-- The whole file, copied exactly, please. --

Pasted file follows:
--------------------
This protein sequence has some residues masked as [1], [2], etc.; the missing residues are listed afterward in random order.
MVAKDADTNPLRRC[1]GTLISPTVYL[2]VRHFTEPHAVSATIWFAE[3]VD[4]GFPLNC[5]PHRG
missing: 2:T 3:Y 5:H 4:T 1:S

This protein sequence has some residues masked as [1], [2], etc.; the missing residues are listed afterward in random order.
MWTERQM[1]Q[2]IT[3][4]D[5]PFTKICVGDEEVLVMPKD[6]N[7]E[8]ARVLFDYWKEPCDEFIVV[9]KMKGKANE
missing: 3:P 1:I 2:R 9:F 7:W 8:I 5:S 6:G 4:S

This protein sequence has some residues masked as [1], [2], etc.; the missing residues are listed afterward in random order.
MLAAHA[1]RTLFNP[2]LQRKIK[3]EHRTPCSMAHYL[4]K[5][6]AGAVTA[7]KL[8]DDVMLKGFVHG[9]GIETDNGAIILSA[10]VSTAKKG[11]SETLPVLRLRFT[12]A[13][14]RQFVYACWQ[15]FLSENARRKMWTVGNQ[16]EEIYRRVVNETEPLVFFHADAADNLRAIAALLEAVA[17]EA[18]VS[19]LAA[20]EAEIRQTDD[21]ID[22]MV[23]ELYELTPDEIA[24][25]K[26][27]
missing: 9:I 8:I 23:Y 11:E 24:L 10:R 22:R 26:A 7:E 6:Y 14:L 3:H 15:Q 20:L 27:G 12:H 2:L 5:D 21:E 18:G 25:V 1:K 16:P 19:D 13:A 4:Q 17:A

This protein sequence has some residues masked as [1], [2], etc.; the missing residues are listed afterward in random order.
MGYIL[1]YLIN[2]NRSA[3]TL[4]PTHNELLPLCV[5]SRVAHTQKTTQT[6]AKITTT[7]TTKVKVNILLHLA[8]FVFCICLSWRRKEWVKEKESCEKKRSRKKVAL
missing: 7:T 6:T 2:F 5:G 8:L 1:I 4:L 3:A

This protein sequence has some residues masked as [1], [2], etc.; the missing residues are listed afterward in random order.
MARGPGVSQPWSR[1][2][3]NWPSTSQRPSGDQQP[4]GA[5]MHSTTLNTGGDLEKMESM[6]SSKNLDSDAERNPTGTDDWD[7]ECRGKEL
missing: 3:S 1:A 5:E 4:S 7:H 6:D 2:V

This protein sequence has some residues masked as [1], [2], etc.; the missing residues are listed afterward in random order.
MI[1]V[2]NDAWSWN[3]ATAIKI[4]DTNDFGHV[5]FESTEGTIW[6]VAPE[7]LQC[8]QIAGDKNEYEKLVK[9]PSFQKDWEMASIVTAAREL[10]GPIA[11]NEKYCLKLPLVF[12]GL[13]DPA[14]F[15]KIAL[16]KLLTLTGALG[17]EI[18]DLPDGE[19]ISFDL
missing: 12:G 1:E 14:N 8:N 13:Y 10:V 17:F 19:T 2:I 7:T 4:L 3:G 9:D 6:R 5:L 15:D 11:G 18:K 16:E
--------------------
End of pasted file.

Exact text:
This protein sequence has some residues masked as [1], [2], etc.; the missing residues are listed afterward in random order.
MVAKDADTNPLRRC[1]GTLISPTVYL[2]VRHFTEPHAVSATIWFAE[3]VD[4]GFPLNC[5]PHRG
missing: 2:T 3:Y 5:H 4:T 1:S

This protein sequence has some residues masked as [1], [2], etc.; the missing residues are listed afterward in random order.
MWTERQM[1]Q[2]IT[3][4]D[5]PFTKICVGDEEVLVMPKD[6]N[7]E[8]ARVLFDYWKEPCDEFIVV[9]KMKGKANE
missing: 3:P 1:I 2:R 9:F 7:W 8:I 5:S 6:G 4:S

This protein sequence has some residues masked as [1], [2], etc.; the missing residues are listed afterward in random order.
MLAAHA[1]RTLFNP[2]LQRKIK[3]EHRTPCSMAHYL[4]K[5][6]AGAVTA[7]KL[8]DDVMLKGFVHG[9]GIETDNGAIILSA[10]VSTAKKG[11]SETLPVLRLRFT[12]A[13][14]RQFVYACWQ[15]FLSENARRKMWTVGNQ[16]EEIYRRVVNETEPLVFFHADAADNLRAIAALLEAVA[17]EA[18]VS[19]LAA[20]EAEIRQTDD[21]ID[22]MV[23]ELYELTPDEIA[24][25]K[26][27]
missing: 9:I 8:I 23:Y 11:E 24:L 10:R 22:R 26:A 7:E 6:Y 14:L 3:H 15:Q 20:L 27:G 12:H 2:L 5:D 21:E 18:G 25:V 1:K 16:P 19:D 13:A 4:Q 17:A

This protein sequence has some residues masked as [1], [2], etc.; the missing residues are listed afterward in random order.
MGYIL[1]YLIN[2]NRSA[3]TL[4]PTHNELLPLCV[5]SRVAHTQKTTQT[6]AKITTT[7]TTKVKVNILLHLA[8]FVFCICLSWRRKEWVKEKESCEKKRSRKKVAL
missing: 7:T 6:T 2:F 5:G 8:L 1:I 4:L 3:A

This protein sequence has some residues masked as [1], [2], etc.; the missing residues are listed afterward in random order.
MARGPGVSQPWSR[1][2][3]NWPSTSQRPSGDQQP[4]GA[5]MHSTTLNTGGDLEKMESM[6]SSKNLDSDAERNPTGTDDWD[7]ECRGKEL
missing: 3:S 1:A 5:E 4:S 7:H 6:D 2:V

This protein sequence has some residues masked as [1], [2], etc.; the missing residues are listed afterward in random order.
MI[1]V[2]NDAWSWN[3]ATAIKI[4]DTNDFGHV[5]FESTEGTIW[6]VAPE[7]LQC[8]QIAGDKNEYEKLVK[9]PSFQKDWEMASIVTAAREL[10]GPIA[11]NEKYCLKLPLVF[12]GL[13]DPA[14]F[15]KIAL[16]KLLTLTGALG[17]EI[18]DLPDGE[19]ISFDL
missing: 12:G 1:E 14:N 8:N 13:Y 10:V 17:F 19:T 2:I 7:T 4:L 3:G 9:D 6:R 5:L 15:D 11:G 18:K 16:E